Many businesses come to a point when they have a software development project idea but aren’t sure that it has potential. Be it building a mobile application or anything else, if you didn't find product-market fit, the undertaking might turn out to be a waste of resources.
Does it really make sense to spend a lot of money and time on creating a complete product and only then show it to the world and make further conclusions? Sadly, it is common that a project isn’t well-received, doesn’t bring the expected ROI, or simply fails. But there are smarter idea validation approaches, safeguarding us from such disappointment. You need to “test the waters”.
What are the best practices in this respect? As a rule, having a project discovery phase before jumping to software development gives you the chance to conduct thorough market research and learn more about the target audience and competitors. You, therefore, make better decisions regarding the choice of the tech stack, UX/UI elements, and other end-product features. It allows you to perform tests and get feedback from real users, ensuring that you are creating something worthwhile and not investing in a dead-end.
How exactly does this happen? Well, there are several ways to prove the project’s viability before proceeding to full-scale software development. On this page, we go over these poplar startup terms, describing what is proof of concept, a prototype, and a minimum viable product. We explain how an MVP vs prototype vs POC differ from one another, and the benefits and use cases of these strategies.
What Is Proof of Concept?
As the name suggests, proof of concept (POC) is all about validating a concept. Most projects usually start with idea initiation, but you must ensure that the idea is worth the investment. So the project moves to the next phase of discovery, during which you perform POC actions, proving that you’re on the right track. Proof of concept can take several days.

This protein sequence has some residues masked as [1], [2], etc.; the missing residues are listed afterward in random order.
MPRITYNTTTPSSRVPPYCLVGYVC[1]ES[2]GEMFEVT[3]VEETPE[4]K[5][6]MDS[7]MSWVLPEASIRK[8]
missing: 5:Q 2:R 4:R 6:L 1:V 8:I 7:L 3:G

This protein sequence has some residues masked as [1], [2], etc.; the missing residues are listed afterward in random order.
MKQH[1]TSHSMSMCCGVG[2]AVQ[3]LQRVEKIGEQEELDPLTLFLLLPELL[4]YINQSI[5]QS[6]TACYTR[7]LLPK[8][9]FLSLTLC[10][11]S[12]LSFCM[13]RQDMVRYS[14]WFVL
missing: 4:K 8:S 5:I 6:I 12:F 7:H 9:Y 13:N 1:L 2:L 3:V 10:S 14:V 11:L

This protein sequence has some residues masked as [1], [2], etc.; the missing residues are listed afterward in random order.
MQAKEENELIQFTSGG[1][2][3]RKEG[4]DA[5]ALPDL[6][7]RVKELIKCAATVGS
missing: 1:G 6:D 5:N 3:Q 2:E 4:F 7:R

Proof of Concept Features
At this point, you have assumptions and theories. You need to figure out the potential of your ideas and whether you should get tied up in software development altogether. This implies not only the financial side but also the technical perspective.
So what is proof of concept in software development? It is an idea validation method, during which you hold several brainstorming sessions with a development team, browse the market, and conduct tests. The gathered data can serve as evidence for analysis, predetermining your next steps.
You get to answer many questions:
- Does the project stand a chance to be successfully brought to life?
- Is it possible from the technical side?
- Can you execute it with the intended functionality? Will it operate effectively?
- Can it be carried out the way you want and within the desired budget?
Proof of Concept Benefits
There are numerous advantages a product owner can gain by spending time on proof of concept (POC):
- reducing risks of investing in an unsuccessful project;
- identifying the possible roadblocks, including from the technical side;
- making better decisions early in the project’s lifecycle;
- determining how the product can address pivotal issues and user pain points;
- choosing the technology and features;
- understanding the final goals and aims;
- listing the success criteria;
- creating a delivery plan.
Proof of Concept Example & Use Case
Let’s sketch an example case. Say you have a running mid-sized e-commerce store. You notice that you have a visible drawdown in mobile conversions. People tend to buy more using desktop computers, and something stops them from making purchases using their smartphones.